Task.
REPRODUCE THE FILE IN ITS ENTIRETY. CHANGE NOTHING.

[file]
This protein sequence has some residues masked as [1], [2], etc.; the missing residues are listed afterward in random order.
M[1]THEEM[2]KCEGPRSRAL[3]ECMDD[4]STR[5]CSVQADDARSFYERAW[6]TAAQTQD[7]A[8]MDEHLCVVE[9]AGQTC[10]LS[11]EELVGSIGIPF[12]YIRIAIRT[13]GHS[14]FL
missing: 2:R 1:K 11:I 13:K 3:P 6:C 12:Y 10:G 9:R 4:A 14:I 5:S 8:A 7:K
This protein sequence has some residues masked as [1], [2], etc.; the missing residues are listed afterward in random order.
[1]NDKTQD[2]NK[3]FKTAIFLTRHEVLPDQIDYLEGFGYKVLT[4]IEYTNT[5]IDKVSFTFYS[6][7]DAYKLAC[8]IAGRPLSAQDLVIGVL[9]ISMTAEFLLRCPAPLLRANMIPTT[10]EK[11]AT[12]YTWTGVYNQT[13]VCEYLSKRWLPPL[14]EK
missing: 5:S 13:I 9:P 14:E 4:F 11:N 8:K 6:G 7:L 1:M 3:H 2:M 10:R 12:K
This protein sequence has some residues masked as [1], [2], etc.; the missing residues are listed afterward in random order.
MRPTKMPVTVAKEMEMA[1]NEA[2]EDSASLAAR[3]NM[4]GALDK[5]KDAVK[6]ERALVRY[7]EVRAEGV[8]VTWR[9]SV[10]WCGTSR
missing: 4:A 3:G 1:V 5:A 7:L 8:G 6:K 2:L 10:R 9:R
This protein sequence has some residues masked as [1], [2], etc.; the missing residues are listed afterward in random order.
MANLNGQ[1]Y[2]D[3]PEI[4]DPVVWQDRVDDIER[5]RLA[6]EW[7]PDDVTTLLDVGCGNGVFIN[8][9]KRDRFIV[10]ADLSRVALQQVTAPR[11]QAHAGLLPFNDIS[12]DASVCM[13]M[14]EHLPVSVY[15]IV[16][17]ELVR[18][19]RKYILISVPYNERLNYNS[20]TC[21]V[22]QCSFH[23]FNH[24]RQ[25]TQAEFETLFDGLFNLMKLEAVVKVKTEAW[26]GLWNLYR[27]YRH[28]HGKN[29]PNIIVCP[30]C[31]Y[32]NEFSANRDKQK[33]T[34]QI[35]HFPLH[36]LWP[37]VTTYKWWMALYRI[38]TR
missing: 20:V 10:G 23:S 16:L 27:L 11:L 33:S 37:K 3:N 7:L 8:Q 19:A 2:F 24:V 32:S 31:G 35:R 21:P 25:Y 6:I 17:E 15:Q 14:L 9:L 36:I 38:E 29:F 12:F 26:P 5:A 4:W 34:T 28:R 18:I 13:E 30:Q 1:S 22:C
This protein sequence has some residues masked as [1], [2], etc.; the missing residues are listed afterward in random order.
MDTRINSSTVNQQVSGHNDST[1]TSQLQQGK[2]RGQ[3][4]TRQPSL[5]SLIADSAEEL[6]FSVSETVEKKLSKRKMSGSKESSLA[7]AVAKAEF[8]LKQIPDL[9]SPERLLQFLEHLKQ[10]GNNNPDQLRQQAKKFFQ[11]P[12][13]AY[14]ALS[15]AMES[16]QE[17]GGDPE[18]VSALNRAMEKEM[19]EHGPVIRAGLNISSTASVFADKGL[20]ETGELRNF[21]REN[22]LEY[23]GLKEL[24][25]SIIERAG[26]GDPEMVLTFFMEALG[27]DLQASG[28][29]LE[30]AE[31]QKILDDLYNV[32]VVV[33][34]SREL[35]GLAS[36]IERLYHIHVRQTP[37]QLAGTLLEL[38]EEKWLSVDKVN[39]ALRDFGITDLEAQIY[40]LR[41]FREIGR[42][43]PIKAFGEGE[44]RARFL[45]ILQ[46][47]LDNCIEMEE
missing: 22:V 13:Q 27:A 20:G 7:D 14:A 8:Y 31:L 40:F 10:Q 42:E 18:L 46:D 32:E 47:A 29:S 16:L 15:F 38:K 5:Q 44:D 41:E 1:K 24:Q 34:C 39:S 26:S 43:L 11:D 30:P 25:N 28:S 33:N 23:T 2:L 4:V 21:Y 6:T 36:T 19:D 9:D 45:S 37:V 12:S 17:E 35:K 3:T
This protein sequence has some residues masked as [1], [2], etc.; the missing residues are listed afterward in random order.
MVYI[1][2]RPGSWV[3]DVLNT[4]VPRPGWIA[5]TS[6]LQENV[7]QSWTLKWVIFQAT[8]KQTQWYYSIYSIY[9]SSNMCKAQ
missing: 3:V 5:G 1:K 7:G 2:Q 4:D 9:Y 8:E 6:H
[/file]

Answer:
This protein sequence has some residues masked as [1], [2], etc.; the missing residues are listed afterward in random order.
M[1]THEEM[2]KCEGPRSRAL[3]ECMDD[4]STR[5]CSVQADDARSFYERAW[6]TAAQTQD[7]A[8]MDEHLCVVE[9]AGQTC[10]LS[11]EELVGSIGIPF[12]YIRIAIRT[13]GHS[14]FL
missing: 2:R 1:K 11:I 13:K 3:P 6:C 12:Y 10:G 9:R 4:A 14:I 5:S 8:A 7:K
This protein sequence has some residues masked as [1], [2], etc.; the missing residues are listed afterward in random order.
[1]NDKTQD[2]NK[3]FKTAIFLTRHEVLPDQIDYLEGFGYKVLT[4]IEYTNT[5]IDKVSFTFYS[6][7]DAYKLAC[8]IAGRPLSAQDLVIGVL[9]ISMTAEFLLRCPAPLLRANMIPTT[10]EK[11]AT[12]YTWTGVYNQT[13]VCEYLSKRWLPPL[14]EK
missing: 5:S 13:I 9:P 14:E 4:F 11:N 8:K 6:G 7:L 1:M 3:H 2:M 10:R 12:K
This protein sequence has some residues masked as [1], [2], etc.; the missing residues are listed afterward in random order.
MRPTKMPVTVAKEMEMA[1]NEA[2]EDSASLAAR[3]NM[4]GALDK[5]KDAVK[6]ERALVRY[7]EVRAEGV[8]VTWR[9]SV[10]WCGTSR
missing: 4:A 3:G 1:V 5:A 7:L 8:G 6:K 2:L 10:R 9:R
This protein sequence has some residues masked as [1], [2], etc.; the missing residues are listed afterward in random order.
MANLNGQ[1]Y[2]D[3]PEI[4]DPVVWQDRVDDIER[5]RLA[6]EW[7]PDDVTTLLDVGCGNGVFIN[8][9]KRDRFIV[10]ADLSRVALQQVTAPR[11]QAHAGLLPFNDIS[12]DASVCM[13]M[14]EHLPVSVY[15]IV[16][17]ELVR[18][19]RKYILISVPYNERLNYNS[20]TC[21]V[22]QCSFH[23]FNH[24]RQ[25]TQAEFETLFDGLFNLMKLEAVVKVKTEAW[26]GLWNLYR[27]YRH[28]HGKN[29]PNIIVCP[30]C[31]Y[32]NEFSANRDKQK[33]T[34]QI[35]HFPLH[36]LWP[37]VTTYKWWMALYRI[38]TR
missing: 20:V 10:G 23:S 16:L 27:L 11:L 33:S 37:K 3:N 7:L 8:Q 19:A 2:F 24:V 32:S 31:G 35:R 21:P 25:Y 6:I 17:E 15:Q 14:L 9:L 36:I 38:E 29:F 12:F 26:P 5:A 4:W 34:T 28:R 18:I 13:E 30:Q 1:S 22:C
This protein sequence has some residues masked as [1], [2], etc.; the missing residues are listed afterward in random order.
MDTRINSSTVNQQVSGHNDST[1]TSQLQQGK[2]RGQ[3][4]TRQPSL[5]SLIADSAEEL[6]FSVSETVEKKLSKRKMSGSKESSLA[7]AVAKAEF[8]LKQIPDL[9]SPERLLQFLEHLKQ[10]GNNNPDQLRQQAKKFFQ[11]P[12][13]AY[14]ALS[15]AMES[16]QE[17]GGDPE[18]VSALNRAMEKEM[19]EHGPVIRAGLNISSTASVFADKGL[20]ETGELRNF[21]REN[22]LEY[23]GLKEL[24][25]SIIERAG[26]GDPEMVLTFFMEALG[27]DLQASG[28][29]LE[30]AE[31]QKILDDLYNV[32]VVV[33][34]SREL[35]GLAS[36]IERLYHIHVRQTP[37]QLAGTLLEL[38]EEKWLSVDKVN[39]ALRDFGITDLEAQIY[40]LR[41]FREIGR[42][43]PIKAFGEGE[44]RARFL[45]ILQ[46][47]LDNCIEMEE
missing: 22:V 13:Q 27:A 20:G 7:D 14:A 8:Y 31:L 40:F 10:Q 42:E 18:L 46:D 32:E 47:A 29:S 16:L 15:F 38:K 5:Q 44:D 41:E 1:K 24:Q 34:C 39:S 26:S 43:L 11:D 30:P 25:N 28:S 33:N 23:T 2:L 4:V 21:Y 6:T 36:T 19:D 9:D 45:S 37:V 12:S 17:E 35:K 3:T
This protein sequence has some residues masked as [1], [2], etc.; the missing residues are listed afterward in random order.
MVYI[1][2]RPGSWV[3]DVLNT[4]VPRPGWIA[5]TS[6]LQENV[7]QSWTLKWVIFQAT[8]KQTQWYYSIYSIY[9]SSNMCKAQ
missing: 3:V 5:G 1:K 7:G 2:Q 4:D 9:Y 8:E 6:H